Brunwin-Hales, Greville Oxley


Captain / Royal Flying Corps

1889 - 1917
Biography:

Greville Oxley Brunwin-Hales was born 21 November 1889, the eldest son of the Reverend Canon Greville Turner Brunwin-Hales (A 1872-1877), Rector of St. Mary's Colchester,  and his wife Eva, daughter of John Oxley Parker of Essex. His younger brother, Henry Tooke Brunwin-Hales (A 1906-1910), followed him to Winchester and was killed at the Battle of Loos in October 1915 (see individual entry). Five uncles were also Wykehamists.

Greville came to Winchester College in September 1903 from Revd Browne's school at Eastbourne. He was in A House, Chernocke, like his brother and father. He left Winchester in the summer of 1907 and went up to Jesus College, Cambridge, where he took a diploma in Agriculture, and then went into business as a land-agent. He worked for a time on the estate of Mr. Christopher Turnor, at Stoke Rochford, near Grantham.

When the war came Greville joined the 8th Battalion Essex Regiment and was transferred later to the Royal Flying Corps where he served with 13 Squadron, flying BE2c aircraft on bombing and reconnaissance missions. One such was on the night of 10 October 1916 when he dropped 12 twenty pound bombs on a train at Vitry Station. He was promoted to Flight Commander in December 1916.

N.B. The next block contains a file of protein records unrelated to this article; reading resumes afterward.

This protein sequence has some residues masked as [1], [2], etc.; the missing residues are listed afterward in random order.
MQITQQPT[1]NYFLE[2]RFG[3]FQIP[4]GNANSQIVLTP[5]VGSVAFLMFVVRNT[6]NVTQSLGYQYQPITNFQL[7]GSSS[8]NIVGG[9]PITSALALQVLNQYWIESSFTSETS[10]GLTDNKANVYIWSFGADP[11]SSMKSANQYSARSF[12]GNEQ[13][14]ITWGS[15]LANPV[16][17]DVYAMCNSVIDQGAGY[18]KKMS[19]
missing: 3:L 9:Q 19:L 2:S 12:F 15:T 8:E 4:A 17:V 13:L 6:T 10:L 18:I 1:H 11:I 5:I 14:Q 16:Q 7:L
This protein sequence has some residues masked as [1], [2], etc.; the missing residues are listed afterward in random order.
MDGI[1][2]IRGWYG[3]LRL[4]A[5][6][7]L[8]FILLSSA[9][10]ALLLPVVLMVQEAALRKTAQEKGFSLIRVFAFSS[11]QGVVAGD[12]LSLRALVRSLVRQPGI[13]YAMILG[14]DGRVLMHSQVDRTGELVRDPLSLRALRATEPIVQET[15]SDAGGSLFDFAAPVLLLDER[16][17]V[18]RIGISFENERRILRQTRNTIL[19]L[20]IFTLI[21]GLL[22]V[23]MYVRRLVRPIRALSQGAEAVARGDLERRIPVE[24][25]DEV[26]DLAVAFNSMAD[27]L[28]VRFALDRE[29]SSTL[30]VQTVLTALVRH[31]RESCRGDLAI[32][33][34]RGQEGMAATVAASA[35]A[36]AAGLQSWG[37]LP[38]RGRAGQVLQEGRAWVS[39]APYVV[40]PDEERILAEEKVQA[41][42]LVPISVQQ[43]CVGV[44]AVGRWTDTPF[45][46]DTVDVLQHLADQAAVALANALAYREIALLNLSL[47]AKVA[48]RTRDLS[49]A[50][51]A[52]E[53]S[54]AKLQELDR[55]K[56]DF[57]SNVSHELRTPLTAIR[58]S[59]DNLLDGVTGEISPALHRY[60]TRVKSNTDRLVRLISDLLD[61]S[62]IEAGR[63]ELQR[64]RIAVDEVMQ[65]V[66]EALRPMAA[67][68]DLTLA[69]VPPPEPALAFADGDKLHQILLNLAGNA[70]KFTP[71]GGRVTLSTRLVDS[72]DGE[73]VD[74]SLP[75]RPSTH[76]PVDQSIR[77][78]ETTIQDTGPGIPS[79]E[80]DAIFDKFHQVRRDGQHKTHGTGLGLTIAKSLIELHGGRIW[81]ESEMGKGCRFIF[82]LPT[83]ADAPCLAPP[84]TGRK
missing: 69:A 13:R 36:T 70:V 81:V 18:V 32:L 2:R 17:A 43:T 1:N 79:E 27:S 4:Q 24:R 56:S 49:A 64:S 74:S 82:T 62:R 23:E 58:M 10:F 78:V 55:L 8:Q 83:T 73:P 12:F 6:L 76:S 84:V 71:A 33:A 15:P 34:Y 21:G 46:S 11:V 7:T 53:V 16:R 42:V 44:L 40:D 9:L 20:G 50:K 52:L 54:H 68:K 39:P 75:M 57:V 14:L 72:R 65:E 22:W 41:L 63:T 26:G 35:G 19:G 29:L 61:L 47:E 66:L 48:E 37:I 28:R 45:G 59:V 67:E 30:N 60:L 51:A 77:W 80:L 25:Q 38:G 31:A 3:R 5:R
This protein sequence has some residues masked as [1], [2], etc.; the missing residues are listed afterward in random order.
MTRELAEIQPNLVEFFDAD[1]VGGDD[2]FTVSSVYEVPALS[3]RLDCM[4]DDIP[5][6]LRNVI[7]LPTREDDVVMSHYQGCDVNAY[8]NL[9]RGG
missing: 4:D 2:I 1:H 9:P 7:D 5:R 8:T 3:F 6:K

On 9 March 1917 he was flying a BE2c, armed with two Lewis guns, at 4000 feet on an aerial photography and reconnaissance mission over Bailleul. He and his observer had just observed for an artillery shoot against a German heavy battery when three German Albatross fighters appeared at 5000 feet and dived on the British plane. Brunwin-Hales wrote afterwards: 'I saw I could not engage the three machines at once, so I did a very steep spiral, my observer firing a double drum at intervals as best he could. The enemy machines followed us down to seven hundred feet over the trenches, firing the whole time. One machine dived beside us on our left and turned back as he crossed the lines. Two de Havilland scouts who had escorted us very well during the shoot were, at the moment of attack, escorting another BE'. 

Greville was killed on 24 March 1917, shot down by flak, at the beginning of the Battle of Arras while engaged on patrol-work, and was buried with his observer at Aubigny.

A letter was printed in The Wykehamist of June 1917:  'Dear Sir, I notice that in the latest Roll of Honour no mention is made of the prowess as a fighter of Captain G.O. Brunwin-Hales, RFC. I believe I am right in stating that he had brought down more enemy aeroplanes than any other British pilot, except Captain Ball. In any case, his victims numbered well over twenty – a total which speaks for itself. I think this information will probably be of interest to many Wykehamists. I am, yours, etc., L.E. Bath'. 


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